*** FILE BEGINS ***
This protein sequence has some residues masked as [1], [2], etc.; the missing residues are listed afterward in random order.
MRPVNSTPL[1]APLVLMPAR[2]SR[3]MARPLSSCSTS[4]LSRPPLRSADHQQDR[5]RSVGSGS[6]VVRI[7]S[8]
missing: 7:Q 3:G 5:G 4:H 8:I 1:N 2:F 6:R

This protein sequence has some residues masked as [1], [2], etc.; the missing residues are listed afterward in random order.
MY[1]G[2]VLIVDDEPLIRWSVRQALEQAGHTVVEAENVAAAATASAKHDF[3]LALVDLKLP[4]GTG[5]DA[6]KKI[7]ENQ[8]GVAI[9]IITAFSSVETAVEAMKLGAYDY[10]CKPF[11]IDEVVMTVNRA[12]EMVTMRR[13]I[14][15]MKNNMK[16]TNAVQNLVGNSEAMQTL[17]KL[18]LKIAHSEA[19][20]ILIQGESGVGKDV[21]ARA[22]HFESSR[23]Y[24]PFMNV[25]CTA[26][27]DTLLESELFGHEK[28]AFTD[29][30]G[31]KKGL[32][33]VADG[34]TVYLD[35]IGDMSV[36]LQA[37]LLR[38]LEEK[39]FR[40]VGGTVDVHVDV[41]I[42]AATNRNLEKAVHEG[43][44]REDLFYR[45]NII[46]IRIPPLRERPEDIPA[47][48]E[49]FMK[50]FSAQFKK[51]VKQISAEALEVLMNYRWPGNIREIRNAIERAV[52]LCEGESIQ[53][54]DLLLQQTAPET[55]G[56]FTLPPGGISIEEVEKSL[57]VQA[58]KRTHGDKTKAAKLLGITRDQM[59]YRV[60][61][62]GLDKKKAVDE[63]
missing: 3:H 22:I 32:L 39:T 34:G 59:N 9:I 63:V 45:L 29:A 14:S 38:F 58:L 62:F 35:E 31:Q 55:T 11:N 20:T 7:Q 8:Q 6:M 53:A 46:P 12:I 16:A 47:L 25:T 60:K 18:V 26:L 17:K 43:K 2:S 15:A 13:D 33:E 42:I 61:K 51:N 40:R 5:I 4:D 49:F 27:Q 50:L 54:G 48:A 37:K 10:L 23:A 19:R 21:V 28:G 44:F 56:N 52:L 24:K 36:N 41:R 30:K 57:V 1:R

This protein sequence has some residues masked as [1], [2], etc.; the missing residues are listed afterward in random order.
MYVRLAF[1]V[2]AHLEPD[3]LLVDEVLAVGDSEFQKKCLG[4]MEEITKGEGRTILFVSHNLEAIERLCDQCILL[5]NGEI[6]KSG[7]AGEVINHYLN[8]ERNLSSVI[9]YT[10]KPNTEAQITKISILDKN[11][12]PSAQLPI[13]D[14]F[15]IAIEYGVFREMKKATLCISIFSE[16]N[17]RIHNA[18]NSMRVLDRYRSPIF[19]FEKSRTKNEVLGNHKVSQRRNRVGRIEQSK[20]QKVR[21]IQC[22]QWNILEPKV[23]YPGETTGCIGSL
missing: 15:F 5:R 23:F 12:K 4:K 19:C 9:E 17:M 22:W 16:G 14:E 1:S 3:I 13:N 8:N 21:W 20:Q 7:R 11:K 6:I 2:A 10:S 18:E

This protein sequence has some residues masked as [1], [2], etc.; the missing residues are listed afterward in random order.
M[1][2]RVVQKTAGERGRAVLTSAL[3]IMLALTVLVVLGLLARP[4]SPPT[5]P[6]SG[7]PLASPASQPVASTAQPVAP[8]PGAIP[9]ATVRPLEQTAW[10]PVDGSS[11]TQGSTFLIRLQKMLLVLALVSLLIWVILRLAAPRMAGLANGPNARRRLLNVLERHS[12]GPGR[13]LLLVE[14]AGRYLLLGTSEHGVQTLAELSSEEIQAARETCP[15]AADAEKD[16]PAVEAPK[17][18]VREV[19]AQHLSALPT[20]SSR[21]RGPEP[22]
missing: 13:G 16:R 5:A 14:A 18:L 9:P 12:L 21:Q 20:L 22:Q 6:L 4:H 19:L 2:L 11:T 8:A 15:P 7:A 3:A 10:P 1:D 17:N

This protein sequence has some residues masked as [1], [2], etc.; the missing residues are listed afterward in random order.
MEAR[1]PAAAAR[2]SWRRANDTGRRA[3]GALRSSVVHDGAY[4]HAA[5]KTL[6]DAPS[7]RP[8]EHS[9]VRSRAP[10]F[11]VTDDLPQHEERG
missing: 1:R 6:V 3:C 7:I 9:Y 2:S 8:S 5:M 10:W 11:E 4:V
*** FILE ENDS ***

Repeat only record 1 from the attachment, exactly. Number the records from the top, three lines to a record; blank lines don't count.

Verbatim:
This protein sequence has some residues masked as [1], [2], etc.; the missing residues are listed afterward in random order.
MRPVNSTPL[1]APLVLMPAR[2]SR[3]MARPLSSCSTS[4]LSRPPLRSADHQQDR[5]RSVGSGS[6]VVRI[7]S[8]
missing: 7:Q 3:G 5:G 4:H 8:I 1:N 2:F 6:R